• Birds

    Birds are the most diverse group of vertebrate tetrapod. There are over 10,000 species ranging from the massive ostrich (Struthio camelus, where exceptional males can reach 150 kilograms (350 pounds)) to the minuscule bee hummingbird (Mellisuga helenae) at  2 grams (that’s 1/20th of an ounce). They live on every continent and almost every habitat. They include some of the most unusual shapes and behaviors of any animal (with the possible exception of the human political candidate).

    Birds are cool. They are also a bit of a mess, taxonomically speaking. Ever since 1990s Phylogeny and Classification of Birds scientists are confident that they have individuals in the right orders, but the relationships of those orders is contentious to say the least. Every other year since 1990 a major work has come out explaining what the correct relationship of all the birds really is.

    Fortunately, molecular research is getting faster, more accurate, and (most importantly) cheaper. A very recent study by Prum et.al (A comprehensive phylogeny of birds (Aves) using targeted next-generation DNA sequencing.) has released the latest phylogeny. This is interesting in a couple of ways.

    First, this study uses an absolutely monstrous data set. A 2014 study used the whole genome from 48 species. Which, if you are keeping track is less than one half of one percent of all bird species. Still, it’s an impressive effort.

    The Prum study uses 198 species (slightly less than 2%) not including the two crocodiles used for an outgroup. They specifically looked at groups whose relationship was in doubt and covered every single order of birds. The supplementary data is interesting. I was trying to determine whether they were using 394 gene sequences per bird or for the whole thing, I found the complete list of species used in the analysis and the justification for using that species. If you’re interested, let me know, I’m not typing them up…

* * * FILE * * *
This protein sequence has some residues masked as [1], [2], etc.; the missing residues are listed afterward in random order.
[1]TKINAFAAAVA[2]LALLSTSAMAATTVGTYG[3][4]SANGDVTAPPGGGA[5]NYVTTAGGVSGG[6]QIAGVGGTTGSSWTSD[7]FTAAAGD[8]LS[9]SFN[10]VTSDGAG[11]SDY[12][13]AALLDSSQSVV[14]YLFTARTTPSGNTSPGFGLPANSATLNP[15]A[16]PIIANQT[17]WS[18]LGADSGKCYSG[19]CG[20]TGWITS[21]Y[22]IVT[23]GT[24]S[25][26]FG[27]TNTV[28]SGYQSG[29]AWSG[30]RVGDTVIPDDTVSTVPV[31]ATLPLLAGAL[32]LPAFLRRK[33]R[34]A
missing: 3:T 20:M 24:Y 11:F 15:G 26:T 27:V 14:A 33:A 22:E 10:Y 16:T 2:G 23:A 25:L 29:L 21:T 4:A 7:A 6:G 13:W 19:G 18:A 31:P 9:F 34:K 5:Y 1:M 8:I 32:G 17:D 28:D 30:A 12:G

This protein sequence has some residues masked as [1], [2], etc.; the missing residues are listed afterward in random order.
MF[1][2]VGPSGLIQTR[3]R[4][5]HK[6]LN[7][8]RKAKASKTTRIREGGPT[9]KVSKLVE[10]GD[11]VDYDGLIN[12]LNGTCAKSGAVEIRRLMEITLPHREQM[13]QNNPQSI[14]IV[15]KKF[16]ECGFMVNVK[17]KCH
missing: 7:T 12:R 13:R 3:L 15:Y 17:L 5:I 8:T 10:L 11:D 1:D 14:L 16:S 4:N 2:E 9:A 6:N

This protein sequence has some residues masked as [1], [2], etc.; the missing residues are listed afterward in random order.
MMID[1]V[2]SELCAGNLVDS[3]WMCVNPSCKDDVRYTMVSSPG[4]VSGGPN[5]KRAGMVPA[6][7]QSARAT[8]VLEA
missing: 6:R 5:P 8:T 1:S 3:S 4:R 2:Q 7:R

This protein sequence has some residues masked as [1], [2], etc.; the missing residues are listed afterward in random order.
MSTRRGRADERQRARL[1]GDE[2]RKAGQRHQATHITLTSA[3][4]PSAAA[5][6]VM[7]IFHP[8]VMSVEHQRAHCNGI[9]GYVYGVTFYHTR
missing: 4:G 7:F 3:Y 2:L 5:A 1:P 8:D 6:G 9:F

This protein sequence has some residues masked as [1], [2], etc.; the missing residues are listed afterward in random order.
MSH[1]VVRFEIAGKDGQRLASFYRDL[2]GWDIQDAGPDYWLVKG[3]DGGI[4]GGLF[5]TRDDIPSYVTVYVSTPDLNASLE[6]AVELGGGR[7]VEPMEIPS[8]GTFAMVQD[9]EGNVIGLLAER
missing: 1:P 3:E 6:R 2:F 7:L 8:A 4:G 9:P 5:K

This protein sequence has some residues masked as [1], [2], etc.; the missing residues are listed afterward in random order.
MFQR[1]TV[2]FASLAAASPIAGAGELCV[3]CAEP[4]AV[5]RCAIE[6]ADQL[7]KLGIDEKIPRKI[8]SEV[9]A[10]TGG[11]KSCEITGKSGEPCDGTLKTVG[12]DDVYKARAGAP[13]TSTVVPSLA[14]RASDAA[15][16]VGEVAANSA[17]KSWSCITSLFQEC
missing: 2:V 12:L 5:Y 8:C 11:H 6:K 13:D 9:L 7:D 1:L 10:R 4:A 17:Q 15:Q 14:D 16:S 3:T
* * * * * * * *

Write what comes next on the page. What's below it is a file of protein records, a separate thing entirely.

Second, this study uses two different analysis systems. The first is the common maximum likelihood (parsimony) analysis. The second, which seems to be coming into more common use is a Bayesian analysis which corrects a few potential issues from the parsimony system.

    The important part isn’t how they work, though I have requested a friend write up an explanation. The important part is that two completely different phylogenetic analysis processes resulted in nearly identical trees. And what’s more interesting is that, for both, the time-scale analysis matched closely with known fossils.

    As a side note, another recent study on the evolution of the tyrannosauroid dinosaurs used both methods and has the same excellent matching between the two. (Brusatte, 2016)

    What does this study tell us about birds?

    First is something really interesting. Flightlessness appears multiple times in birds, not once. This is because the palaeognaths are a sister group to all other birds. The palaegnaths include the ratites (ostrich, emu, kiwi, and a couple of extinct species that make ostriches look like pigeons).

    Something to keep in mind is that when these analyses are run, the computer and the math doesn’t care what we call the birds or what birds humans think go in which groups. It makes its own groupings as it discovers close relationships among individuals (which are representative of the entire species). The software in this case, developed 5 groupings in Neoaves (the other major group of birds).

    The first, and earliest to split away, are the Strisores. These are the nightjars (which you will find all over the internet in the “find the nightjar” pictures), swifts, and hummingbirds. Within this group, the hummingbirds and the tree swifts of genus Hemiprocne are the most recent divergent species. Recent is a relative term as the estimated time of divergence was 55 million years ago.

    The next group (called a clade) is new. The Columbaves, which are the Otidimorphs (which include the cuckoos) and the Columbimorphae (including the pigeons).